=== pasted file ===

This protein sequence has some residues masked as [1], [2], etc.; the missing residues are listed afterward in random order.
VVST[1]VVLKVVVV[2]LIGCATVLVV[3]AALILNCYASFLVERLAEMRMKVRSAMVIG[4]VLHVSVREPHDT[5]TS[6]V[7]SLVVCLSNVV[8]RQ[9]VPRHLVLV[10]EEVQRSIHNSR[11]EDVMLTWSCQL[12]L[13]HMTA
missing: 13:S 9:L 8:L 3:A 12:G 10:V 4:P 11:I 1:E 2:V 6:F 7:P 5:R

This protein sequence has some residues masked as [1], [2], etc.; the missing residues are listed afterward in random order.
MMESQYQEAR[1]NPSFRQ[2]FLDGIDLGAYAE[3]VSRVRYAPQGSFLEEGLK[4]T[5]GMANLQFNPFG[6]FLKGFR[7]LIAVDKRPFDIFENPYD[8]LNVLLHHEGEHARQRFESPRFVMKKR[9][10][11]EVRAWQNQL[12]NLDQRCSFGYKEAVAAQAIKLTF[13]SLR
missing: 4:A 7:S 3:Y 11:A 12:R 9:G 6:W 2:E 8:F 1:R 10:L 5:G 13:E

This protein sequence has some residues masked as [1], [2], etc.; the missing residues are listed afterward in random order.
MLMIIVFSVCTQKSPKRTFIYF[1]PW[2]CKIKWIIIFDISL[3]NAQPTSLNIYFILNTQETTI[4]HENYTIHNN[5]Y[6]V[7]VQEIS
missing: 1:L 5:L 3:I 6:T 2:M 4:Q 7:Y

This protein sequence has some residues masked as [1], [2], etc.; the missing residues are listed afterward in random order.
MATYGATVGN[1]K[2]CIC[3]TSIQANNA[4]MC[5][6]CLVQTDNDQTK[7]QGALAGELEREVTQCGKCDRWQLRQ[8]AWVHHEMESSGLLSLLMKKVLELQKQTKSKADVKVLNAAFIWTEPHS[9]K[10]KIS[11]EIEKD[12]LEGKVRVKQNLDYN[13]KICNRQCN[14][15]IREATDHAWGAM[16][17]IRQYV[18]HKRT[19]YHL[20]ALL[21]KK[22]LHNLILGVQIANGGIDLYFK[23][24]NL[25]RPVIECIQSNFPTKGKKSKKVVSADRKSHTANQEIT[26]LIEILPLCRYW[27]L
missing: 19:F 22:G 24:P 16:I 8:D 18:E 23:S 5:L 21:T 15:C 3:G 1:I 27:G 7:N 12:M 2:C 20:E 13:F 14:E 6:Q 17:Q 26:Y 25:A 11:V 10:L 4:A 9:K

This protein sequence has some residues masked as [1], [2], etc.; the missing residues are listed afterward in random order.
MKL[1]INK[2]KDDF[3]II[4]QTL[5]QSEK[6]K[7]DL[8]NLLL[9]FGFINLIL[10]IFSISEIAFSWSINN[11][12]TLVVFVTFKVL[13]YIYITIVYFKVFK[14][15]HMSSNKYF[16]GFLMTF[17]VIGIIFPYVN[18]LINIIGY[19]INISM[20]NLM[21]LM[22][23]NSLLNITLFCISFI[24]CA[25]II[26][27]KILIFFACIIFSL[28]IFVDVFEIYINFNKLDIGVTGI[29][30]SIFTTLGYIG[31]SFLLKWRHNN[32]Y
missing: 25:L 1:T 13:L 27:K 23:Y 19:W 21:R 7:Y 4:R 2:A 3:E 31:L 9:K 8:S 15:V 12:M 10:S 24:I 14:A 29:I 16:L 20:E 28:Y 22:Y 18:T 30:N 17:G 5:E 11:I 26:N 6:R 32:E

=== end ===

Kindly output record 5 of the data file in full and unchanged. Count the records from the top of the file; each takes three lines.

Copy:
This protein sequence has some residues masked as [1], [2], etc.; the missing residues are listed afterward in random order.
MKL[1]INK[2]KDDF[3]II[4]QTL[5]QSEK[6]K[7]DL[8]NLLL[9]FGFINLIL[10]IFSISEIAFSWSINN[11][12]TLVVFVTFKVL[13]YIYITIVYFKVFK[14][15]HMSSNKYF[16]GFLMTF[17]VIGIIFPYVN[18]LINIIGY[19]INISM[20]NLM[21]LM[22][23]NSLLNITLFCISFI[24]CA[25]II[26][27]KILIFFACIIFSL[28]IFVDVFEIYINFNKLDIGVTGI[29][30]SIFTTLGYIG[31]SFLLKWRHNN[32]Y
missing: 25:L 1:T 13:L 27:K 23:Y 19:W 21:R 7:Y 4:R 2:A 3:E 31:L 9:K 8:S 15:V 12:M 10:S 24:I 14:A 29:I 16:L 20:E 28:Y 22:Y 18:T 30:N 17:G 5:E 11:I 26:N 6:R 32:E